Although the CPU in a computer is not the only factor that limits the performance of a computer, it is a big one. The Core i3, Core i5, and Core i7 CPUs are all made by Intel.
They are similar, but they are different enough to be worth comparing. They are small improvements over each other. They vary in how fast they can process data.
To find the best CPU for a computer, you need to compare it with the processor in your computer. The details that follow will help you do that.
They are CPU Models
Core i3, Core i5, and Core i7 are three different CPU models. The CPU has an impact on the performance of a computer. The CPU is essentially the brain of the computer. Many factors can influence the performance of a CPU, but it is clear that the ability to process data faster is an important one.
But first, a bit of background about why we need product names for processors. Wouldn’t it be simpler to label them with how many gigahertz they run at and call it a day? Simpler, sort of, but at times even more confusing. For example, when the Pentium 4 launched, an equivalently clocked Pentium 3 was faster because it could do more work with each cycle.
As a customer, I would expect the product with the higher number to be the better one! And therein lies the problem. Not all megahertz and gigahertz are created equal, and rating products that way is about rating a car’s performance based on what RPM the engine runs. It’s not an accurate indication of how fast the processor is! But it happened.
This leads us to the Core i5. I wish I could say it was as simple as, well, Core i3s have two cores, and core i5s have four cores. The number of cores equals N minus one where N is the number after the little i. (buzz), But it’s not. Mobile Core i5s have two cores and hyper-threading, while desktop ones mostly have four cores and no hyper-threading.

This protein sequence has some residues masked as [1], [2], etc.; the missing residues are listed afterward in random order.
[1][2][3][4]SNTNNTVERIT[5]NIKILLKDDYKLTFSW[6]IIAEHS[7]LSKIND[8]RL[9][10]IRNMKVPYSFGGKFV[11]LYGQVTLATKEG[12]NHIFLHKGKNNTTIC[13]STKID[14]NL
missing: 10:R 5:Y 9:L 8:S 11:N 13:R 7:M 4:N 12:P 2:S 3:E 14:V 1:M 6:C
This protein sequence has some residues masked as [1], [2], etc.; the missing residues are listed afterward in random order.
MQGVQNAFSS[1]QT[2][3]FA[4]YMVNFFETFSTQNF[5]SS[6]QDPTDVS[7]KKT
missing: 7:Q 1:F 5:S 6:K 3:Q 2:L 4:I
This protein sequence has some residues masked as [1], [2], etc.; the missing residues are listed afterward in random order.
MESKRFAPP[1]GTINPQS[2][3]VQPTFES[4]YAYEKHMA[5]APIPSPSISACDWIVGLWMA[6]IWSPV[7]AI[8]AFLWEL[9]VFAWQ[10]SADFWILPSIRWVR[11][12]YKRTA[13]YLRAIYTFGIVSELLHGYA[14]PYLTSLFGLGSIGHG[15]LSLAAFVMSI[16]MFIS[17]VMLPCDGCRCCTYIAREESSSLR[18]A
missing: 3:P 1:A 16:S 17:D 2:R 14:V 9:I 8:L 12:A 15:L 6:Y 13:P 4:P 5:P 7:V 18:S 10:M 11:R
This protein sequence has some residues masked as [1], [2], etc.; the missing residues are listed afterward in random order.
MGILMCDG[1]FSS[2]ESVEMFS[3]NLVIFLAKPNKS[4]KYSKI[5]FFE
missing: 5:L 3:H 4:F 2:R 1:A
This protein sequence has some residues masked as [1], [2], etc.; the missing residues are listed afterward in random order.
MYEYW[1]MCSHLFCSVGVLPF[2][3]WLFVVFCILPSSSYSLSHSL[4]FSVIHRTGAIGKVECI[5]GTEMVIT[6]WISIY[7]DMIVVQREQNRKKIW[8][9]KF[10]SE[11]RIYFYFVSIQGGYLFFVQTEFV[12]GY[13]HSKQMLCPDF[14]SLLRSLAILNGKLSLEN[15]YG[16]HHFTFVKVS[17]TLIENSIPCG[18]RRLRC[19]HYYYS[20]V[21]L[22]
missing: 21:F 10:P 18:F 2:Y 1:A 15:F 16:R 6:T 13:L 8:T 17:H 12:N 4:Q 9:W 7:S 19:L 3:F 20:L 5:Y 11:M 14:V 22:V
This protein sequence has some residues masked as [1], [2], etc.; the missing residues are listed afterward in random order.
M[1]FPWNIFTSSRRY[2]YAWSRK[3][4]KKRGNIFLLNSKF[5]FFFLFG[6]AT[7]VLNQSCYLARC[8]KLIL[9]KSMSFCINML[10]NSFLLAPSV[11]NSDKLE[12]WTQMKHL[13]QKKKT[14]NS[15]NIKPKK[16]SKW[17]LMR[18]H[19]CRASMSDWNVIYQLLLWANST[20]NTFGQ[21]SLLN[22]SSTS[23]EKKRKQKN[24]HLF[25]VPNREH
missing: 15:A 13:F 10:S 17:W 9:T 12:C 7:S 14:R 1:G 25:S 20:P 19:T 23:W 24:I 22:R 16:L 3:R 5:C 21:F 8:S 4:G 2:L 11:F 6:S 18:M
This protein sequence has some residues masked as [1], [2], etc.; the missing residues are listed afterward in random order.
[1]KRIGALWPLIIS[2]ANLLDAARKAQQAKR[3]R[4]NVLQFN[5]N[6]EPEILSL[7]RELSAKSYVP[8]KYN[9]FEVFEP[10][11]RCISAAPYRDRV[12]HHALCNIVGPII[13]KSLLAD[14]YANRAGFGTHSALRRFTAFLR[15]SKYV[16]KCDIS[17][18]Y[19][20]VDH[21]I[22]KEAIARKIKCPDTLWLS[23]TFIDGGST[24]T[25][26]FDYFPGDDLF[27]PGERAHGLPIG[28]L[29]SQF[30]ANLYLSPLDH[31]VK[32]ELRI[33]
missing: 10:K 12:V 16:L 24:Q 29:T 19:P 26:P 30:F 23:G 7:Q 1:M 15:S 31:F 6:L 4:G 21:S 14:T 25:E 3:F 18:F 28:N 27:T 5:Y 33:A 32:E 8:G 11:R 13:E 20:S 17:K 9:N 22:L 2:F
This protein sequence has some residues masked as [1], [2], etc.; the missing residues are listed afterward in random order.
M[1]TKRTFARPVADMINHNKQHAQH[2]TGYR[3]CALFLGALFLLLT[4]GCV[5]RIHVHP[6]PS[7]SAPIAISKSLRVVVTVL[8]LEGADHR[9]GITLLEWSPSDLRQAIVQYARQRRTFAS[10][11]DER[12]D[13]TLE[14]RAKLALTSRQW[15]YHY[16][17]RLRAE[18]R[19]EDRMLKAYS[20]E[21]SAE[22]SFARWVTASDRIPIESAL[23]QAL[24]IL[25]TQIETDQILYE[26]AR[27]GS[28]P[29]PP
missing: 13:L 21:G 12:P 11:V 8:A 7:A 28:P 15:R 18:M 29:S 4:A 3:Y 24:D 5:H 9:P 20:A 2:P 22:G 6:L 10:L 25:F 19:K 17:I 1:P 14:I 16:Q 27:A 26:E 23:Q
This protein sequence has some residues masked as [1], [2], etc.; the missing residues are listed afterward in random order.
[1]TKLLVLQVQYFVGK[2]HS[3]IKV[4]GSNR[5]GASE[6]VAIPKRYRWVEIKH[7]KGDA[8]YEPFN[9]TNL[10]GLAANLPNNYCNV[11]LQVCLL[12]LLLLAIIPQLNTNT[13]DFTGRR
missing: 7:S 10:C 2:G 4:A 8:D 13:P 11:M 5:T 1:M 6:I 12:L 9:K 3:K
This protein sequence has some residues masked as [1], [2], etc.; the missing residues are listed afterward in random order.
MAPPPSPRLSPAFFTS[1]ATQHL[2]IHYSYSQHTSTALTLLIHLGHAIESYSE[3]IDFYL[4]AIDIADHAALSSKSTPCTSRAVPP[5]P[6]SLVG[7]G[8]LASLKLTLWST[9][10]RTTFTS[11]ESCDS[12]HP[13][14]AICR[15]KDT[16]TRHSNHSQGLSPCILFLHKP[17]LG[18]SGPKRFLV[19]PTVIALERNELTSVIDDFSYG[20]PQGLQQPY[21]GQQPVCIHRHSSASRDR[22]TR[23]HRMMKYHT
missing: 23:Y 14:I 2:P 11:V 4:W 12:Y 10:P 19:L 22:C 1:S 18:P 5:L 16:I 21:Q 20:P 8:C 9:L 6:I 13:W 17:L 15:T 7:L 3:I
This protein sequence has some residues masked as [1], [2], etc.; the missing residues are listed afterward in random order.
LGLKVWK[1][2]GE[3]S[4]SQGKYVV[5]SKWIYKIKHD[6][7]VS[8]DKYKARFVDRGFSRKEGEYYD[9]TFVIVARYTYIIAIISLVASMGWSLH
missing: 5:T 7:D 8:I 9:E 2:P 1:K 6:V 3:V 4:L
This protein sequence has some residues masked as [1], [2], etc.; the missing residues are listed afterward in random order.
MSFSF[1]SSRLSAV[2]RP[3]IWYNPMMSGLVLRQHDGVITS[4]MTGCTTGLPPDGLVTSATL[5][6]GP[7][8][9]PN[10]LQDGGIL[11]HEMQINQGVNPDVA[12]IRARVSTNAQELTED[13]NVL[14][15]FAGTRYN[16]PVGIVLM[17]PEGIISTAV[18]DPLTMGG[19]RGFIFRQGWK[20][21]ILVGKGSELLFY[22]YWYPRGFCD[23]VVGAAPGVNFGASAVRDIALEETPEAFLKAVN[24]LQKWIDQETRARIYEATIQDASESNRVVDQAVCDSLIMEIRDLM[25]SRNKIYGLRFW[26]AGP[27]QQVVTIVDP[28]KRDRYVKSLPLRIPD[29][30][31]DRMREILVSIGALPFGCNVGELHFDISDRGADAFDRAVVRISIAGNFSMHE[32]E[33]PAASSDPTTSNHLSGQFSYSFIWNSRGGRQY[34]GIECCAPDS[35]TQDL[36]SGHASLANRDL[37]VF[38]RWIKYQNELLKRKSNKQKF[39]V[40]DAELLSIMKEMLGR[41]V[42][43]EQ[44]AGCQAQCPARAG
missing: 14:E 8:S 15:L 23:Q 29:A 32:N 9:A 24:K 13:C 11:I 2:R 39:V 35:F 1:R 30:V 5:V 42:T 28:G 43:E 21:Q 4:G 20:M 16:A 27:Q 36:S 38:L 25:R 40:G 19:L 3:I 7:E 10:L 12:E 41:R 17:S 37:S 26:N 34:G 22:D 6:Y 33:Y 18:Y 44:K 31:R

The Core i3 processors are less powerful than other CPUs, but they are still used by many people. They are a perfect balance between processing power and price. The Core i5 and Core i7 are the most powerful processors. Their price is higher than that of the Core i3, but the average user won’t notice the difference. They are used mainly by power users who need to process large amounts of data quickly.
But what they all have in common is improved onboard graphics and turbo boost, more about this feature here for temporary performance enhancements when your system needs a little bit more umph. And with umph in mind, Core i7s. Number one, all Core i7s have hyper-threading for heavy workloads, and number two, that’s the noise your brain is going to make as I finish my explanation here.
Core i5 is a term for a type of CPU. Core i5 CPUs are good for home and office use. The integrated graphics card in these CPUs can handle basic tasks such as watching videos or browsing the internet, but it is not strong enough to process high-end games. This is because they do not have a dedicated video card. Core i5 CPUs are famous because they provide a balance between productivity and entertainment without being too expensive.
A Core i7 can run anywhere from two processing cores in an Ultrabook all the up to eight in a workstation. It might support anywhere from two sticks of memory to eight, and it can have a TDP from around 10 watts to 130 watts. So there is a ton of variety here, and that’s for a reason. Core i7s tend to have more cache, faster turbo boost, and better onboard graphics than the lower-tier processors. And I guess other than that, the best summary I can give is this. A Core i7 represents the best thing Intel could build for a given use case, with the most significant drawback being the higher price tag.
So when you boil it down, that’s all the I, whatever numbers represent. Good, better, best within a given segment. Beyond that on their own, they’re pretty much meaningless. The numbers and letters afterwards mean something if you use the guide from before. But the safest way to shop is to dig around in ARK and look at the features, core counts, and clock speeds of the CPUs you’re comparing to figure out how they stack up. The good news is that as long as you compare within one brand and within the same product generation, those metrics will mean something.